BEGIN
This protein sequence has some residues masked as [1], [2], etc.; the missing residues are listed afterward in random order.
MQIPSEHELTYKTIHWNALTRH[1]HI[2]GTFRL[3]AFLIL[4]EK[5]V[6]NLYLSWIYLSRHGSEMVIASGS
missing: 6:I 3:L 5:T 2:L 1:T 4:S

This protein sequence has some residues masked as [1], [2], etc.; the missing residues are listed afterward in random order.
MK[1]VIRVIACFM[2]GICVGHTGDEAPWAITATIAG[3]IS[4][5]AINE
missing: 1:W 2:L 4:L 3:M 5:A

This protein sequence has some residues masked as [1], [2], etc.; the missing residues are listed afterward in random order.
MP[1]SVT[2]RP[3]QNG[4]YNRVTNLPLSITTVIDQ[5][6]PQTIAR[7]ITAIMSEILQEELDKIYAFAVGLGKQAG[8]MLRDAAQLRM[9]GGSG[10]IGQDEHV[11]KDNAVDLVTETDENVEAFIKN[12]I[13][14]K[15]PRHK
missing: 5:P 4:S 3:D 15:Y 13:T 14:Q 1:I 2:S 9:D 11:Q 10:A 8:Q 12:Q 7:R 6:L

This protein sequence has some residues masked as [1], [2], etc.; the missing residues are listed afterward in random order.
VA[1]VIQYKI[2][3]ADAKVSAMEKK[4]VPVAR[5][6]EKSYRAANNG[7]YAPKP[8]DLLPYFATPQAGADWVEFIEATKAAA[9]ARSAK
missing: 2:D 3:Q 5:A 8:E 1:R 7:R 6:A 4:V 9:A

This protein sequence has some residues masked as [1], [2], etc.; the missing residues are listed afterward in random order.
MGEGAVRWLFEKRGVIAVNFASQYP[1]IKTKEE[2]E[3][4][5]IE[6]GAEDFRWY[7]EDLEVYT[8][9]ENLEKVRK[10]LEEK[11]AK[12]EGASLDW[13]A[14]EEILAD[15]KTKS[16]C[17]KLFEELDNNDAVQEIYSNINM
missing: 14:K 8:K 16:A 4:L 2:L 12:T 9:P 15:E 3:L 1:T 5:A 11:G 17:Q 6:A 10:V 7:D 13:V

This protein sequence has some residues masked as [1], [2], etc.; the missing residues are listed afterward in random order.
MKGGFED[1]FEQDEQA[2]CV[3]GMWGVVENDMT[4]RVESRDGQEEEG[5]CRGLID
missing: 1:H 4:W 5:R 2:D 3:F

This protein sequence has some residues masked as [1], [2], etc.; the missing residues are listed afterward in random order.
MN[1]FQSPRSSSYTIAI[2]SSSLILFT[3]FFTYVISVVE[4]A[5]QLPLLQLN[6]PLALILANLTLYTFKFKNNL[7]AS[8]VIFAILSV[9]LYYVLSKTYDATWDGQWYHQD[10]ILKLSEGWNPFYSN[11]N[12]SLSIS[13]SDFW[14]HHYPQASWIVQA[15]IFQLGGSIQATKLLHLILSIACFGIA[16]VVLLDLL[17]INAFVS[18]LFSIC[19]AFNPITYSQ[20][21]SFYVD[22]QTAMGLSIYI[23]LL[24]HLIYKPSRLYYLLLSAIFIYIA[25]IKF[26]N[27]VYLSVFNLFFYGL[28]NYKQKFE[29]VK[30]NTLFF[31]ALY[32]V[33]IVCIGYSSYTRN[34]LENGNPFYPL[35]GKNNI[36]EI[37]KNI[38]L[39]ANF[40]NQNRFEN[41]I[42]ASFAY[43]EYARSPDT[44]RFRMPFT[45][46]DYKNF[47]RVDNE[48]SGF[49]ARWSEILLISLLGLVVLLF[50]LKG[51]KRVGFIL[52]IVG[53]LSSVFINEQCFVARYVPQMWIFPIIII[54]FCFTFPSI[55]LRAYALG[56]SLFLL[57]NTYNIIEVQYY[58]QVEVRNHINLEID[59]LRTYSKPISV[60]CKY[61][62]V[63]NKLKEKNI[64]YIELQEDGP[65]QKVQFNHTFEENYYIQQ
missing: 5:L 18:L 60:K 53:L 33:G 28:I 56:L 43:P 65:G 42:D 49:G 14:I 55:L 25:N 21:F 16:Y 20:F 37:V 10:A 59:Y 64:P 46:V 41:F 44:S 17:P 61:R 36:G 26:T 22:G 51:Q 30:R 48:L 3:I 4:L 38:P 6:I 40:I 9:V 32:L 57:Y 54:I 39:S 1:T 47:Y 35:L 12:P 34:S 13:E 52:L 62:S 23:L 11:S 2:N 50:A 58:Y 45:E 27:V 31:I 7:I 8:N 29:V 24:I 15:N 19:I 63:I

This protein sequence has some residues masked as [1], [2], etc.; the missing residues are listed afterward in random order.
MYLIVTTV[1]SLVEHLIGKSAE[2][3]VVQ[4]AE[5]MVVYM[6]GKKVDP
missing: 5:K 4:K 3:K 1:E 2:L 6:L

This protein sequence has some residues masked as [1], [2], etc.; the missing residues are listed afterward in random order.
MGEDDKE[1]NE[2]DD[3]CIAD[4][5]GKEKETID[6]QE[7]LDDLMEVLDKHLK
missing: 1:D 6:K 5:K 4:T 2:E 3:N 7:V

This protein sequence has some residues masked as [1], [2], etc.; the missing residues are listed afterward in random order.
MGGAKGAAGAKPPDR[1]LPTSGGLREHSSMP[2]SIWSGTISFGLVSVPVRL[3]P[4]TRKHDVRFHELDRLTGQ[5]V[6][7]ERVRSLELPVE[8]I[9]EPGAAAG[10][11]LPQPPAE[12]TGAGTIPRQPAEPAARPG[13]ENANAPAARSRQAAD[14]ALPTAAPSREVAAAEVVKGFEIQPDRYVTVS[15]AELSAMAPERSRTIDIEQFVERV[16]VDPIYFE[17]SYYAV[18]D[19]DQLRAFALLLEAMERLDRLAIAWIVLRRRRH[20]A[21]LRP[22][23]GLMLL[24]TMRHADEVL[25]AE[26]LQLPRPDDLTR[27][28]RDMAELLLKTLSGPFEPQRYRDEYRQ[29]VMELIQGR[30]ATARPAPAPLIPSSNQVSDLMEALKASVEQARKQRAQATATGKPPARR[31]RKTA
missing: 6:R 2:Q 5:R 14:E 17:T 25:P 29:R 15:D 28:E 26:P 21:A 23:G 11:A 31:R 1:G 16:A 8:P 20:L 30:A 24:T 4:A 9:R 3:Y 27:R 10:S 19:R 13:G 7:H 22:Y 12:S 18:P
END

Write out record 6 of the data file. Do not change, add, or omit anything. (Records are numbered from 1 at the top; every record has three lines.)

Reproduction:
This protein sequence has some residues masked as [1], [2], etc.; the missing residues are listed afterward in random order.
MKGGFED[1]FEQDEQA[2]CV[3]GMWGVVENDMT[4]RVESRDGQEEEG[5]CRGLID
missing: 1:H 4:W 5:R 2:D 3:F